Just a glance at the track lengths of Wakin' on a Pretty Daze reveals which facets of breakthrough Smoke Ring For My Halo Kurt Vile has chosen to focus on for his new LP. The core sound remains intact: the gentle slacker rock and woozy guitar lines with backseat rhythm. But with almost all tracks above the six minute mark, and plenty exceeding ten, it’s clear from the very start that Vile has given himself over to his meandering streak, a penchant only hinted at on the album’s comparatively taught and streamlined predecessor.
Many artists turning in such lengthy tunes might suffer from a lack of poise or focussed structure to their compositions. But for Vile to give himself over to a free-flowing indulgence is to play to his strengths and expands upon the most cherished aspects of his prior work. As pretty as the spotlighted riffs of something like ‘Runner Ups’ were, or the strides made towards honest-to-god singer songwriter-ing by songs like ‘Baby’s Arms’, what Vile has always excelled at beyond all else is to ease his listener backwards into his languid soundscapes using nothing more transcendental than guitar and drum, his runs building cumulatively into a dimly glowing haze.
Opener ‘Wakin' on a Pretty Day’ is a perfect example of this – where the vocals melt into a smog of laid-back guitar lines, Vile steeling his nerve to bury the prettier guitar runs underneath the denser miasma of phaser, heightening the power of the hooks by keeping them so understated to be borderline subliminal.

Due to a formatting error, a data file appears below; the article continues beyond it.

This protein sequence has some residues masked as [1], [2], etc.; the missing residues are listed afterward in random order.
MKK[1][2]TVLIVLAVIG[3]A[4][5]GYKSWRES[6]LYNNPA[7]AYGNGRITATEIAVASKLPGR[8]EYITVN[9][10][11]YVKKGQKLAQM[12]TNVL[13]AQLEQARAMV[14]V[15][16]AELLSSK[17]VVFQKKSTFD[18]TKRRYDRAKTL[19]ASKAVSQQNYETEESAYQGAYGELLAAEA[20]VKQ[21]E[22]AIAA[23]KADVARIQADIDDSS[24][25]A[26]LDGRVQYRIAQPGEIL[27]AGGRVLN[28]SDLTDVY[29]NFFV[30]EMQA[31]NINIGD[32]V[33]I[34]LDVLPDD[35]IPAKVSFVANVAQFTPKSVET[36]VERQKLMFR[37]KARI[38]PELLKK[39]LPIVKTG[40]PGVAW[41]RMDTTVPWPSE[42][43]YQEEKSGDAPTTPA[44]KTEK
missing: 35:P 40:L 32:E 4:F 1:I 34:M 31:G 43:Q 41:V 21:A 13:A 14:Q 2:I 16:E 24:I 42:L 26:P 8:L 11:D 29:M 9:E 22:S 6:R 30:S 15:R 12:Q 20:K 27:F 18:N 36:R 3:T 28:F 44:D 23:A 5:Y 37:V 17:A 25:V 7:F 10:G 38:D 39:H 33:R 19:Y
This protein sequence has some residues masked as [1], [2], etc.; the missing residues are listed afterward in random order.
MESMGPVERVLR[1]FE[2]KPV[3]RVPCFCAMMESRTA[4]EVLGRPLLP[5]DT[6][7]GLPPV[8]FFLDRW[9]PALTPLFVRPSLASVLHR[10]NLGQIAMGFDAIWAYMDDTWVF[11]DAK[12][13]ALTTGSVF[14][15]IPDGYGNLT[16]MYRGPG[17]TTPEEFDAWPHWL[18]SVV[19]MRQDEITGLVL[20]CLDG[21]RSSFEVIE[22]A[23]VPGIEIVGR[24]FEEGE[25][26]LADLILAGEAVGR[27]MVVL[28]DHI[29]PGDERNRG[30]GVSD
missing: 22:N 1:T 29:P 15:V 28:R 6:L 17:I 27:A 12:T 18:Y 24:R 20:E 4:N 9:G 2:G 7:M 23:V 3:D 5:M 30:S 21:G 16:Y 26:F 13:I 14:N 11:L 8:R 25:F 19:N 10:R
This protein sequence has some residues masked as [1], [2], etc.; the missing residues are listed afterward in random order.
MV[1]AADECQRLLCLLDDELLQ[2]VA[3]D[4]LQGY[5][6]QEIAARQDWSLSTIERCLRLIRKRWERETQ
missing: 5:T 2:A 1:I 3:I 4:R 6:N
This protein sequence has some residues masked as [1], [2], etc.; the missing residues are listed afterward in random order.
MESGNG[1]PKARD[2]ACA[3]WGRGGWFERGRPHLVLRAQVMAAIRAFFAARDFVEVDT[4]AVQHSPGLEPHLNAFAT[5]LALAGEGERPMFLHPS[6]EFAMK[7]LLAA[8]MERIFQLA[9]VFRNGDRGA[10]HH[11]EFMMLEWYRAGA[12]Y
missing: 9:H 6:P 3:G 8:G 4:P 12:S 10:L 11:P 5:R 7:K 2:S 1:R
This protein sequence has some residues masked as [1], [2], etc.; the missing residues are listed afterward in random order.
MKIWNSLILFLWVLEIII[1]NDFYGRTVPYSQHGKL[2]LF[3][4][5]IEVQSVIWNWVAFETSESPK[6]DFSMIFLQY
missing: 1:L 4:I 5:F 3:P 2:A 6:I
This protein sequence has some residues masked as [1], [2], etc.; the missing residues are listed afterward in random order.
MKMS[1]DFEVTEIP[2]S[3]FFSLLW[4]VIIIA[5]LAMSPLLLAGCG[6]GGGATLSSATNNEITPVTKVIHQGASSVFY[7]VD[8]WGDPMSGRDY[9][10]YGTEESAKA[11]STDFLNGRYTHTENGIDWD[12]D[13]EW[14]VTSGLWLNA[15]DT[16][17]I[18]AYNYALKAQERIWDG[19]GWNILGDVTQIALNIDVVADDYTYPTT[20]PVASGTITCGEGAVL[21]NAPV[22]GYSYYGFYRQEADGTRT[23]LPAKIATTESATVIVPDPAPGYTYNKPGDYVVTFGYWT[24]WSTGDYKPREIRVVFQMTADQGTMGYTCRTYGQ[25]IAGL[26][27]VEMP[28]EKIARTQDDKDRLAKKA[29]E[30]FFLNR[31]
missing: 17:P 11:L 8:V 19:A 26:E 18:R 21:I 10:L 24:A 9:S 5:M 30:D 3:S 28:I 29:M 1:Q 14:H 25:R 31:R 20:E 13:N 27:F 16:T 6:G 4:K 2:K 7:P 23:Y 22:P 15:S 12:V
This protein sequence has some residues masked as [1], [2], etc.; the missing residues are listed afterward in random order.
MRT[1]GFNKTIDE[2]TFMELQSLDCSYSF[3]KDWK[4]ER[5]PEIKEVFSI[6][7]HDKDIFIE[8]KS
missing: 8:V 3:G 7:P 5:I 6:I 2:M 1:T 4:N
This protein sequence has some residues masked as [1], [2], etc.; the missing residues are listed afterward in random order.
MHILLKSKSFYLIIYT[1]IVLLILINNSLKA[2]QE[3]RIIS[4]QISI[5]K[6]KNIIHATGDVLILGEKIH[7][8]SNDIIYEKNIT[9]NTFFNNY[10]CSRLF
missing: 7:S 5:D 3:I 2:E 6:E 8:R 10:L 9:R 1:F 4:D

To be sure, the counterbalance is that the album sprawls way over the hour mark, and an inattentive listen is liable to drift through a formless mood piece making little effort to build obvious dynamics or standout moments. But not only is Vile’s aptitude for drawing the listener in such that they are likely to be immersed from the get-go in any case, but Vile paces the record with a sensitivity to its seventy minute running time. It’s a marathon, not a sprint, and the structuring of the album demonstrates an awareness of this.
In a collection of such unapologetic indulgence, shorter tracks like the three and a half minute ‘Never Run Away’ offer the respite of immediate gratification, by design as well as by default. It’s the readiest for radio number on offer, with the album’s hookiest vocal melody, and textural flourishes selling the broadest strokes of lyricism as well-crafted earworms. Similarly, following the eight minute of ‘Too Hard’ – a slow paced confessional drained of rhythm section – comes the jaunty little ‘Shame Chamber’, all country licks and ‘woo’ hooks, to quench the thirst at exactly the right moment.
Wakin' on a Pretty Daze is one of those rare examples of an artist’s uninhibited self-indulgence resulting in an LP which plays firmly to their strengths. Undoubtedly, it’s an album which moves away from the tighter verse-chorus structures of breakthrough Smoke Ring For My Halo, but one which takes the dive into looser structure with the best of faith – retaining the barely out of bed vocal lines and subtly intoxicating guitar licks, while knowing that the listener is more than willing to follow Vile down his hazy rabbit holes over six, eight, ten minute jams of softly focussed bliss.
8Russell Warfield's Score